In what I've identified as the MacPhail-Ryan era (1986-2015), the Twins have consistently emphasized offense from their catchers.
That is not to claim that they've had poor defensive catchers throughout that period. Joe Mauer, for 10 years, was not only one of the the game's most productive hitters, he was a superb defensive catcher as well. But the Mauers of the world are rare birds; most teams in most years have to decide which set of skills to emphasize at catcher and which set of weaknesses to live with.
Tim Laudner and Brian Harper, the regular backstops on the two World Series champs overseen by Andy MacPhail, were not particularly well-regarded catchers. But Laudner had power, and Harper was as good a contact hitter as could be found, regardless of position. A.J. Pierzynski, who preceded Mauer as the No. 1 catcher, was a better hitter than receiver. Ryan Doumit was a bat who caught. Mike Redmond's appeal was more in his bat than in his defense. The Twins spent a couple of years trying to convince themselves that they could live with Josmil Pinto behind the plate and only gave up on him after a concussion-riddled 2015.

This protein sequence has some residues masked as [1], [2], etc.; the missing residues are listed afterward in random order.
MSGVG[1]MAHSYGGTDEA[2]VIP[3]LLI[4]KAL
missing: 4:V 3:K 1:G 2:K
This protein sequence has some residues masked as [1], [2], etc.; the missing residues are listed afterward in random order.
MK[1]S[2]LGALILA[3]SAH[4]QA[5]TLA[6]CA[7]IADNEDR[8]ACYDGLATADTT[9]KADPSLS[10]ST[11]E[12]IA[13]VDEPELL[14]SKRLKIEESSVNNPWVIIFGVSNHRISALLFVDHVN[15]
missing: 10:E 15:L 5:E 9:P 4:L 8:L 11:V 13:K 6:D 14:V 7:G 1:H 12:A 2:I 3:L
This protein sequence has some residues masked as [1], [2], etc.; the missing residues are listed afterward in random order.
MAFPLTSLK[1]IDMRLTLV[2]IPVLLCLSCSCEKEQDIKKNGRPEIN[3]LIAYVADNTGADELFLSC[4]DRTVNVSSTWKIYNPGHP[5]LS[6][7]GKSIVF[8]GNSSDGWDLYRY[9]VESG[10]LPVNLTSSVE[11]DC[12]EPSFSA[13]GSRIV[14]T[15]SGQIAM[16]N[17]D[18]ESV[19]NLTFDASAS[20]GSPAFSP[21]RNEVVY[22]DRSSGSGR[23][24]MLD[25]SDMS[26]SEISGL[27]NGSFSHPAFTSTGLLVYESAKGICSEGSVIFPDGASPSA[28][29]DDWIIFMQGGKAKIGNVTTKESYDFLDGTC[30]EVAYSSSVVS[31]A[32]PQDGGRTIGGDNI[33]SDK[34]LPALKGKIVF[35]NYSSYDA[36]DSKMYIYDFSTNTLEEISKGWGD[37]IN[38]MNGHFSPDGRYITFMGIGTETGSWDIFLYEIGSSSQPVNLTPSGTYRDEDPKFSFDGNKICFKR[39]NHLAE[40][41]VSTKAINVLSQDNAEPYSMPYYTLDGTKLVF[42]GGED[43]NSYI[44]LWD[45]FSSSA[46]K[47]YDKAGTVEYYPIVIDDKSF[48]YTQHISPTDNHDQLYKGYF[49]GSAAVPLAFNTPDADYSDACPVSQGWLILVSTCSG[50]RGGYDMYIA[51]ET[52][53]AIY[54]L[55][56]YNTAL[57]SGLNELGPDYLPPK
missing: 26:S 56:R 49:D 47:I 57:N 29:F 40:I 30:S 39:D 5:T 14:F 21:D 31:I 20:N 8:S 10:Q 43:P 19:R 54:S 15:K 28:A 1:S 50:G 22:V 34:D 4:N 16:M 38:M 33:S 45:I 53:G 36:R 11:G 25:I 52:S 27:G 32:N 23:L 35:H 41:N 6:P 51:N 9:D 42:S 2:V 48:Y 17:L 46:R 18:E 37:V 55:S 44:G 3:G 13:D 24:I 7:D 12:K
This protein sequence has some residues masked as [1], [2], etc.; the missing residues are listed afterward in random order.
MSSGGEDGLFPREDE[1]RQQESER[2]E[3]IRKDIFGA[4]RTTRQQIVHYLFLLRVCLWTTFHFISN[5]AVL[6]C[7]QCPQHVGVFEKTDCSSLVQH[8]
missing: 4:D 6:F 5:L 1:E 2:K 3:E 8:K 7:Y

They did have some glove-first catchers during that era -- Drew Butera, Henry Blanco, Tom Prince -- but they were intended to be backups to catchers who were good hitters.
Castro is not Butera-weak as a hitter. He has some power, with double-digit homers in each of the past four years. But how well that power will play in Target Field as opposed to the cozier Houston yard is a question; he's hit almost twice as many homers in his career in Houston as on the road in almost equal playing time.
But that's about hitting. The new regime is putting a new emphasis on catching defense. As one who has preached for a long while that the easiest way to improve the pitching is to improve the defense, I certainly can't argue against that philosophic change. And as one who wanted to see the Twins increase their use of analytics, I certainly can't argue against the process that led them to pursue Castro.